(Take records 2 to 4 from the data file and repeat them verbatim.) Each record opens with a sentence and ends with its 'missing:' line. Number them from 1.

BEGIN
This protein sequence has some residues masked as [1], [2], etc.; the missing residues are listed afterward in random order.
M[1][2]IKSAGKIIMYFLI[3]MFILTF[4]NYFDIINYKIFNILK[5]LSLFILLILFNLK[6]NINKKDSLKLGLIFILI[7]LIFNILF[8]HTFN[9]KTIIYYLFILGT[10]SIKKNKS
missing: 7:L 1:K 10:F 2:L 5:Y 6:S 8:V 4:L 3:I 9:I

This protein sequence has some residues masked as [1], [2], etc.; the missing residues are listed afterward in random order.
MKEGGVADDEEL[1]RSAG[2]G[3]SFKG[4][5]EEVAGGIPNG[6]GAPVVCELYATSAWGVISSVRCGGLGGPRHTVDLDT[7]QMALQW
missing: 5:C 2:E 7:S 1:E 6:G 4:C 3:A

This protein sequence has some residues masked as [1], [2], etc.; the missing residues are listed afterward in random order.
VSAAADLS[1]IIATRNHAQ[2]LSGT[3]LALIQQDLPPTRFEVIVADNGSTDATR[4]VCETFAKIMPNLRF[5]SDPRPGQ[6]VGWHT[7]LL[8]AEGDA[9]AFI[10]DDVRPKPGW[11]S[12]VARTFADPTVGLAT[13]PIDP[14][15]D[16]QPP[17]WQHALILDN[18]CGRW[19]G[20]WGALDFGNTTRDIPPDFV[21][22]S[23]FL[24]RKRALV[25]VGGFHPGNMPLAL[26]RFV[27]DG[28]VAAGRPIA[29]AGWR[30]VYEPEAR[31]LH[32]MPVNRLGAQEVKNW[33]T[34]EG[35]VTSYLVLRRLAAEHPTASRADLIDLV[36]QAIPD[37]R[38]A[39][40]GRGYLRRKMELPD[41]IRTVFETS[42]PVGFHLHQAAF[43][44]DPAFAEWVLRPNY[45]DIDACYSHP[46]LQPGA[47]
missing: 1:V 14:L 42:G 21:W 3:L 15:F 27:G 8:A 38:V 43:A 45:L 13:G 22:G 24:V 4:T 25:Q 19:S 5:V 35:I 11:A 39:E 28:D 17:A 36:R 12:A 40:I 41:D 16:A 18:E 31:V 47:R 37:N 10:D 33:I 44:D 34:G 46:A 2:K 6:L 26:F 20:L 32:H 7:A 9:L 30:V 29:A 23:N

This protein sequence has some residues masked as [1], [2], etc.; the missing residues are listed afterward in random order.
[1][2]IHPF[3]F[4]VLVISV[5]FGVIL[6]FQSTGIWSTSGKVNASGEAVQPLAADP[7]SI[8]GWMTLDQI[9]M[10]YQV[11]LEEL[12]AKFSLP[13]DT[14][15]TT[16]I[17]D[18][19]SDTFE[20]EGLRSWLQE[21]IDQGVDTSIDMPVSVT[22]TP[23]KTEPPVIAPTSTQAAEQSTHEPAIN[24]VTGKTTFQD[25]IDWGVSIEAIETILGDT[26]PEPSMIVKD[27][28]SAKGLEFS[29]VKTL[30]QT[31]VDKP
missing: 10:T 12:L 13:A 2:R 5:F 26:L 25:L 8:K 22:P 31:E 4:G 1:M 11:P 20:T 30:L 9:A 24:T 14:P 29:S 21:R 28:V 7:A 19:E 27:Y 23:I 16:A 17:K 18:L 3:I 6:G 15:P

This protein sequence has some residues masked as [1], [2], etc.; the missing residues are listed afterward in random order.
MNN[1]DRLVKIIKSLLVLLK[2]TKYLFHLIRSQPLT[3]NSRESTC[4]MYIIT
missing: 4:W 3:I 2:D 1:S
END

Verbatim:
This protein sequence has some residues masked as [1], [2], etc.; the missing residues are listed afterward in random order.
MKEGGVADDEEL[1]RSAG[2]G[3]SFKG[4][5]EEVAGGIPNG[6]GAPVVCELYATSAWGVISSVRCGGLGGPRHTVDLDT[7]QMALQW
missing: 5:C 2:E 7:S 1:E 6:G 4:C 3:A

This protein sequence has some residues masked as [1], [2], etc.; the missing residues are listed afterward in random order.
VSAAADLS[1]IIATRNHAQ[2]LSGT[3]LALIQQDLPPTRFEVIVADNGSTDATR[4]VCETFAKIMPNLRF[5]SDPRPGQ[6]VGWHT[7]LL[8]AEGDA[9]AFI[10]DDVRPKPGW[11]S[12]VARTFADPTVGLAT[13]PIDP[14][15]D[16]QPP[17]WQHALILDN[18]CGRW[19]G[20]WGALDFGNTTRDIPPDFV[21][22]S[23]FL[24]RKRALV[25]VGGFHPGNMPLAL[26]RFV[27]DG[28]VAAGRPIA[29]AGWR[30]VYEPEAR[31]LH[32]MPVNRLGAQEVKNW[33]T[34]EG[35]VTSYLVLRRLAAEHPTASRADLIDLV[36]QAIPD[37]R[38]A[39][40]GRGYLRRKMELPD[41]IRTVFETS[42]PVGFHLHQAAF[43][44]DPAFAEWVLRPNY[45]DIDACYSHP[46]LQPGA[47]
missing: 1:V 14:L 42:G 21:W 3:L 15:F 27:G 8:A 38:V 43:A 45:L 13:G 22:G 24:V 4:T 25:Q 19:S 5:V 35:I 11:A 39:E 28:D 17:A 36:R 12:A 40:I 41:D 16:A 18:E 31:V 47:R 37:N 10:D 33:I 44:D 34:G 46:A 2:K 6:L 26:F 20:L 32:H 7:A 9:L 30:V 29:A 23:N

This protein sequence has some residues masked as [1], [2], etc.; the missing residues are listed afterward in random order.
[1][2]IHPF[3]F[4]VLVISV[5]FGVIL[6]FQSTGIWSTSGKVNASGEAVQPLAADP[7]SI[8]GWMTLDQI[9]M[10]YQV[11]LEEL[12]AKFSLP[13]DT[14][15]TT[16]I[17]D[18][19]SDTFE[20]EGLRSWLQE[21]IDQGVDTSIDMPVSVT[22]TP[23]KTEPPVIAPTSTQAAEQSTHEPAIN[24]VTGKTTFQD[25]IDWGVSIEAIETILGDT[26]PEPSMIVKD[27][28]SAKGLEFS[29]VKTL[30]QT[31]VDKP
missing: 10:T 12:L 13:A 2:R 5:F 26:L 25:L 8:K 22:P 31:E 4:G 1:M 11:P 20:T 30:L 9:A 24:T 14:P 29:S 21:R 28:V 7:A 19:E 27:Y 23:I 16:A 17:K 18:L 3:I 6:G 15:P